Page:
Seattle Judge Mulls Over Police Subpoena for Journalists’ Videos

People gather and have discussions outside the Seattle Police Dept. East Precinct building in this June 11, 2020. (AP Photo/Ted S. Warren)

SEATTLE (CN) — A Seattle judge is asking for more information before ruling on a police subpoena directed at the city’s five major media outlets seeking images of potential suspects in the torching of police cars and theft of weapons in the vehicles during a May 30 protest.

An attorney representing the news organizations called the subpoena “unprecedented” and a clear violation of Washington’s reporter shield law.

“This doesn’t target a single reporter or two, it’s a blanket that targets every major outlet in the city,” Eric Stahl, an attorney with Davis Wright Tremaine representing the media companies, said at a King County Superior Court hearing Thursday.

The Seattle Police Department is on a “fishing expedition and has not come close to meeting its burden,” to show the video requested is critical and necessary for the investigation, Stahl said.

The SPD wants the Seattle Times and television stations KIRO, KING, KOMO and KCPQ to turn over all videos and photos taken over a 90-minute period in the downtown blocks surrounding a demonstration protesting the killing of George Floyd.

During the demonstration, suspects set fire to five police cars and stole a loaded Glock Model 43 semi-automatic pistol and a loaded Colt M4 carbine rifle, according to the SPD affidavit filed with the subpoena.

Under the Washington Shield Law, the party seeking disclosure must show the information sought is “highly material and relevant,” “critical or necessary” to a claim that has compelling public interest and must show it has “exhausted all reasonable and available means.”

Stahl said police are just speculating that the media have better images than investigators have already seen on surveillance video and social media.

Judge Nelson Lee asked Stahl if he thought the police hoped some journalist had photos of the culprits stealing guns.

“Hope is not enough to get past the shield law,” Stahl said.

Police have the burden to show “clear and convincing evidence” that materials subpoenaed are necessary, not speculation.

“Is that really speculative? Being where they were, limiting requests for raw footage for a specific time and area?” Lee asked.

“I don’t think the subpoena narrowly targets individuals who took images,” Stahl replied.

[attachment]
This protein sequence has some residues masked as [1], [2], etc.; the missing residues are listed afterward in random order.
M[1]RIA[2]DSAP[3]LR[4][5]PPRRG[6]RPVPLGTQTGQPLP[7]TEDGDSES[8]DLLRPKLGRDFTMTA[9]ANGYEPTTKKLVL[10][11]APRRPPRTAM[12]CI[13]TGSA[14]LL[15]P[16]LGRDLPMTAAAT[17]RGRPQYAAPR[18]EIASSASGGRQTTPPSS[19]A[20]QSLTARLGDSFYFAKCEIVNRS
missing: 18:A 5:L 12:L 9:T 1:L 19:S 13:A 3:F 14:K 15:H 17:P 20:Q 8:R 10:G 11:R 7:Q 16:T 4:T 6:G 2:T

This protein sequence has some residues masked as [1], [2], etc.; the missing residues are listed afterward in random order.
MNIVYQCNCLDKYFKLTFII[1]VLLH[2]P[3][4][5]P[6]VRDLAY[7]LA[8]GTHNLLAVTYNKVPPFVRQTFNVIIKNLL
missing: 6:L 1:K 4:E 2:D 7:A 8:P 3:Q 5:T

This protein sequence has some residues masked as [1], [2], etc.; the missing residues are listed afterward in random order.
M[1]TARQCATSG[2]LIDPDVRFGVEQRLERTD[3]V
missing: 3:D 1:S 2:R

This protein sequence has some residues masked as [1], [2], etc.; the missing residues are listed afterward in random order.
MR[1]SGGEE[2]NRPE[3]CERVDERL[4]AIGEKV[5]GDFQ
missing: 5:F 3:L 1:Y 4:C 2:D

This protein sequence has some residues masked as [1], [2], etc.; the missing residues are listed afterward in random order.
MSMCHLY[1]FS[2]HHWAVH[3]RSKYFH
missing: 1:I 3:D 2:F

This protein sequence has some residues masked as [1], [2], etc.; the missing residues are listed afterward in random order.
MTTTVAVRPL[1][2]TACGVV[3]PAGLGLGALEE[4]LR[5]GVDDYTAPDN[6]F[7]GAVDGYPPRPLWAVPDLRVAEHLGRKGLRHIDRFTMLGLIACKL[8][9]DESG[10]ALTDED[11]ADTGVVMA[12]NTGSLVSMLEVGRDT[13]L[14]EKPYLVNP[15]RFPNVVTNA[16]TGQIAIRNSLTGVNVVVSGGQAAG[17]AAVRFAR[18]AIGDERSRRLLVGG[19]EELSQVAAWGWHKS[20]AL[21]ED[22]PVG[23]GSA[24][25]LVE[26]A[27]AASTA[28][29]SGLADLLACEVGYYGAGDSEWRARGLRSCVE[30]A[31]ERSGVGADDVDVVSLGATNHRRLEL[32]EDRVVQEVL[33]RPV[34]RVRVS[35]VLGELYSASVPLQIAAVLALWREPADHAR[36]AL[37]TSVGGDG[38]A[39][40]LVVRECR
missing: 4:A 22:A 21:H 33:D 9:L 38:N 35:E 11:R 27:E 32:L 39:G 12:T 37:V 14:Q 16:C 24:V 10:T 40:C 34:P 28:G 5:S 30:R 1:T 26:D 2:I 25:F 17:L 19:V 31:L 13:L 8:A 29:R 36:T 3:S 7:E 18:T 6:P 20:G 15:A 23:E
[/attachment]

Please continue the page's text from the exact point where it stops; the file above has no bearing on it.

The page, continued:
Stahl said the police are asking for “everything from every journalist” who was there in the 90 minutes.

The time and effort to go through all the footage taken by journalists would be “extremely burdensome” for the news organizations, Stahl said.

Reporters already face hostility in covering protests because they are seen as being with the cops, he said. Journalists are not acting as an arm of the state and they need to be credible to do their jobs.

Brian Esler, an attorney representing SPD, said the broad subpoena was “an unusual procedure,” and one not usually used by the department.

“We are trying to identify suspects and recover stolen guns,” he said.

Lee suggested police and the media outlets could work together to narrow the scope of the subpoena to pinpoint certain journalists.

Esler agreed it might be a solution, but Stahl said it would still be “extremely burdensome” for news organizations.

Lee asked Detective Michael Magan, who filed the affidavit, if video evidence from the media was vital and necessary for the case.

Magan said things were looking promising in one investigation involving the firearms theft and arson and it would be a “coin toss” whether the new evidence might help.

Lee pressed Magan on what other avenues SPD used to investigate the case before turning to a media subpoena.

Magan said the SPD website posted a link where members of the public could anonymously upload relevant video to the investigation. Out of 27,800 videos submitted through the site, “most were pornographic videos or links to other websites” that were not useful.

Stahl asked Magan why photographs of suspects that were in the affidavit have not been distributed to the public to help with identification.

Magan said he was told by his superiors not to circulate the images and the court would have to ask his bureau chief or the chief of police.

Lee said he wanted to know why the suspects’ pictures were not released to the public and asked Esler to find out.

Lee said he wouldn’t decide on the motion to quash the subpoena until he had that information and continued the hearing for next week.

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